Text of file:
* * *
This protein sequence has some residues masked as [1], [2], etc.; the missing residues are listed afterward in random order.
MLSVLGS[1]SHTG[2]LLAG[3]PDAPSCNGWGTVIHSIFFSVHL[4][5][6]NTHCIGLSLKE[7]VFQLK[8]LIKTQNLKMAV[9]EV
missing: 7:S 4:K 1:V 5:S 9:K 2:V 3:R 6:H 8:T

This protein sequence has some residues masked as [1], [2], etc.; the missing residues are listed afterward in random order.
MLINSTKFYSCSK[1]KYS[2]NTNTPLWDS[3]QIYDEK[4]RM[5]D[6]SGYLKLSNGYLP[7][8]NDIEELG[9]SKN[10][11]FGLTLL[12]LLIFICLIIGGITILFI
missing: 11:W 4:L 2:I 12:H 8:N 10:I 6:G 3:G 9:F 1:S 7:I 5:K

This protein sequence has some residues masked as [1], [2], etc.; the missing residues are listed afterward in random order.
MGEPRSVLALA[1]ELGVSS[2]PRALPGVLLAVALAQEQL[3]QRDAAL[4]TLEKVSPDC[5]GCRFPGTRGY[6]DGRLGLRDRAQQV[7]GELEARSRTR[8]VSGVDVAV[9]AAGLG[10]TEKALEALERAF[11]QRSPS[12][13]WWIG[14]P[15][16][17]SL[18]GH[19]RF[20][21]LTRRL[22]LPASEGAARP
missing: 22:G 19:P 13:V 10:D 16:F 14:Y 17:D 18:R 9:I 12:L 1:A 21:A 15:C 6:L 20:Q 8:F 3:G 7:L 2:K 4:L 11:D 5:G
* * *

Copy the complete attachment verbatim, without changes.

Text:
This protein sequence has some residues masked as [1], [2], etc.; the missing residues are listed afterward in random order.
MLSVLGS[1]SHTG[2]LLAG[3]PDAPSCNGWGTVIHSIFFSVHL[4][5][6]NTHCIGLSLKE[7]VFQLK[8]LIKTQNLKMAV[9]EV
missing: 7:S 4:K 1:V 5:S 9:K 2:V 3:R 6:H 8:T

This protein sequence has some residues masked as [1], [2], etc.; the missing residues are listed afterward in random order.
MLINSTKFYSCSK[1]KYS[2]NTNTPLWDS[3]QIYDEK[4]RM[5]D[6]SGYLKLSNGYLP[7][8]NDIEELG[9]SKN[10][11]FGLTLL[12]LLIFICLIIGGITILFI
missing: 11:W 4:L 2:I 12:H 8:N 10:I 6:G 3:G 9:F 1:S 7:I 5:K

This protein sequence has some residues masked as [1], [2], etc.; the missing residues are listed afterward in random order.
MGEPRSVLALA[1]ELGVSS[2]PRALPGVLLAVALAQEQL[3]QRDAAL[4]TLEKVSPDC[5]GCRFPGTRGY[6]DGRLGLRDRAQQV[7]GELEARSRTR[8]VSGVDVAV[9]AAGLG[10]TEKALEALERAF[11]QRSPS[12][13]WWIG[14]P[15][16][17]SL[18]GH[19]RF[20][21]LTRRL[22]LPASEGAARP
missing: 22:G 19:P 13:V 10:D 16:F 14:Y 17:D 18:R 9:I 12:L 1:A 21:A 15:C 6:L 20:Q 8:F 3:G 7:L 2:K 4:L 11:D 5:G